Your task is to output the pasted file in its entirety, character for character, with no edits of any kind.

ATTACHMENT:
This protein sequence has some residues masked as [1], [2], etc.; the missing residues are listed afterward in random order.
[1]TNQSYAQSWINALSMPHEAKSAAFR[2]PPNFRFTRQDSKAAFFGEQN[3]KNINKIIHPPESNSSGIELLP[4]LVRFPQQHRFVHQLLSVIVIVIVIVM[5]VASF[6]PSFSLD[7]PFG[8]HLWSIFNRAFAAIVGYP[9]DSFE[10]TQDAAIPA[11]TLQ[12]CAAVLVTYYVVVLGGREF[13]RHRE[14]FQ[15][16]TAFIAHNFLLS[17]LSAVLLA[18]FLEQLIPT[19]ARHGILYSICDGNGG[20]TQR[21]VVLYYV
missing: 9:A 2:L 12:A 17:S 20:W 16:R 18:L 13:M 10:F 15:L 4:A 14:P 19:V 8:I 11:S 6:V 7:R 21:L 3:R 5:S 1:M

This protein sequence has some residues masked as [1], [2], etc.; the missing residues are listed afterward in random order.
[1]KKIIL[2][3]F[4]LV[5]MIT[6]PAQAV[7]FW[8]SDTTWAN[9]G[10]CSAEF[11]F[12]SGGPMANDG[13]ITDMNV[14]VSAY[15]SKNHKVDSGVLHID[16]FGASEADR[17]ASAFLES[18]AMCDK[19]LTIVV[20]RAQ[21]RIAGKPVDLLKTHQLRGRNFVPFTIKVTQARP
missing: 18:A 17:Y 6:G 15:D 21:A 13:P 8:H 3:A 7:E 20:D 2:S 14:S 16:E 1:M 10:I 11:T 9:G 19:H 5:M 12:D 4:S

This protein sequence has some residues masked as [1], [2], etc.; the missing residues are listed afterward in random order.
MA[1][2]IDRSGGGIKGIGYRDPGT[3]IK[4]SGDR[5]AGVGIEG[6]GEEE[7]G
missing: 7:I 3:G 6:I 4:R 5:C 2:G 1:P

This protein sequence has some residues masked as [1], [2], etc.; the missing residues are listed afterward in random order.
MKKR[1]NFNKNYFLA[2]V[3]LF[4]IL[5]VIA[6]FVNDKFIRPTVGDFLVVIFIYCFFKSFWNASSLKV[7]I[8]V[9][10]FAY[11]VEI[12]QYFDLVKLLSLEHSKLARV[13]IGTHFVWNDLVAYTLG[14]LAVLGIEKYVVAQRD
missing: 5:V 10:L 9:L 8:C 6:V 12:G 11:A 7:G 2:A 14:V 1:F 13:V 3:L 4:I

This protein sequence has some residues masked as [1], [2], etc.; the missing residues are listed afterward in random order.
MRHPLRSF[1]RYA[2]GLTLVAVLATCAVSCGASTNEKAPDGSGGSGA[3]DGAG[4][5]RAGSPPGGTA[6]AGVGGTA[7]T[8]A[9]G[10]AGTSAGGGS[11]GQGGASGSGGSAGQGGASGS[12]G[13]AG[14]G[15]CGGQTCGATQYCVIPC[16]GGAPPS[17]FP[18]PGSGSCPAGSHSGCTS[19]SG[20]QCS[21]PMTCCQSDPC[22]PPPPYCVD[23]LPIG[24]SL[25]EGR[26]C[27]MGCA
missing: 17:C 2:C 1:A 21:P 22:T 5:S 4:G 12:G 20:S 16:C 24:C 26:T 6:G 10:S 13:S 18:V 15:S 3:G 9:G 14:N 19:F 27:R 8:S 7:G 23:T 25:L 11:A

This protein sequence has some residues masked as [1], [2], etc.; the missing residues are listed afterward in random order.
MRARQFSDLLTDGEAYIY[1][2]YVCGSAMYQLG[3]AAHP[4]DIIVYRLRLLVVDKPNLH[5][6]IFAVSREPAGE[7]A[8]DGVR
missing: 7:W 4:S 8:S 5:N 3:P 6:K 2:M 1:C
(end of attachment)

This protein sequence has some residues masked as [1], [2], etc.; the missing residues are listed afterward in random order.
[1]TNQSYAQSWINALSMPHEAKSAAFR[2]PPNFRFTRQDSKAAFFGEQN[3]KNINKIIHPPESNSSGIELLP[4]LVRFPQQHRFVHQLLSVIVIVIVIVM[5]VASF[6]PSFSLD[7]PFG[8]HLWSIFNRAFAAIVGYP[9]DSFE[10]TQDAAIPA[11]TLQ[12]CAAVLVTYYVVVLGGREF[13]RHRE[14]FQ[15][16]TAFIAHNFLLS[17]LSAVLLA[18]FLEQLIPT[19]ARHGILYSICDGNGG[20]TQR[21]VVLYYV
missing: 9:A 2:L 12:A 17:S 20:W 16:R 18:L 13:M 10:F 15:L 4:A 14:P 19:V 8:I 11:S 6:V 7:R 21:L 3:R 5:S 1:M

This protein sequence has some residues masked as [1], [2], etc.; the missing residues are listed afterward in random order.
[1]KKIIL[2][3]F[4]LV[5]MIT[6]PAQAV[7]FW[8]SDTTWAN[9]G[10]CSAEF[11]F[12]SGGPMANDG[13]ITDMNV[14]VSAY[15]SKNHKVDSGVLHID[16]FGASEADR[17]ASAFLES[18]AMCDK[19]LTIVV[20]RAQ[21]RIAGKPVDLLKTHQLRGRNFVPFTIKVTQARP
missing: 18:A 17:Y 6:G 15:D 21:A 13:P 8:H 3:A 7:E 20:D 2:S 14:S 16:E 1:M 10:I 11:T 9:G 19:H 5:M 12:D 4:S

This protein sequence has some residues masked as [1], [2], etc.; the missing residues are listed afterward in random order.
MA[1][2]IDRSGGGIKGIGYRDPGT[3]IK[4]SGDR[5]AGVGIEG[6]GEEE[7]G
missing: 7:I 3:G 6:I 4:R 5:C 2:G 1:P

This protein sequence has some residues masked as [1], [2], etc.; the missing residues are listed afterward in random order.
MKKR[1]NFNKNYFLA[2]V[3]LF[4]IL[5]VIA[6]FVNDKFIRPTVGDFLVVIFIYCFFKSFWNASSLKV[7]I[8]V[9][10]FAY[11]VEI[12]QYFDLVKLLSLEHSKLARV[13]IGTHFVWNDLVAYTLG[14]LAVLGIEKYVVAQRD
missing: 5:V 10:L 9:L 8:C 6:V 12:G 11:A 7:G 2:A 14:V 1:F 13:V 3:L 4:I

This protein sequence has some residues masked as [1], [2], etc.; the missing residues are listed afterward in random order.
MRHPLRSF[1]RYA[2]GLTLVAVLATCAVSCGASTNEKAPDGSGGSGA[3]DGAG[4][5]RAGSPPGGTA[6]AGVGGTA[7]T[8]A[9]G[10]AGTSAGGGS[11]GQGGASGSGGSAGQGGASGS[12]G[13]AG[14]G[15]CGGQTCGATQYCVIPC[16]GGAPPS[17]FP[18]PGSGSCPAGSHSGCTS[19]SG[20]QCS[21]PMTCCQSDPC[22]PPPPYCVD[23]LPIG[24]SL[25]EGR[26]C[27]MGCA
missing: 17:C 2:C 1:A 21:P 22:T 5:S 4:G 12:G 20:S 16:C 24:C 26:T 6:G 10:S 13:S 18:V 15:S 3:G 9:G 14:N 19:F 27:R 8:S 7:G 23:T 25:L 11:A

This protein sequence has some residues masked as [1], [2], etc.; the missing residues are listed afterward in random order.
MRARQFSDLLTDGEAYIY[1][2]YVCGSAMYQLG[3]AAHP[4]DIIVYRLRLLVVDKPNLH[5][6]IFAVSREPAGE[7]A[8]DGVR
missing: 7:W 4:S 8:S 5:N 3:P 6:K 2:M 1:C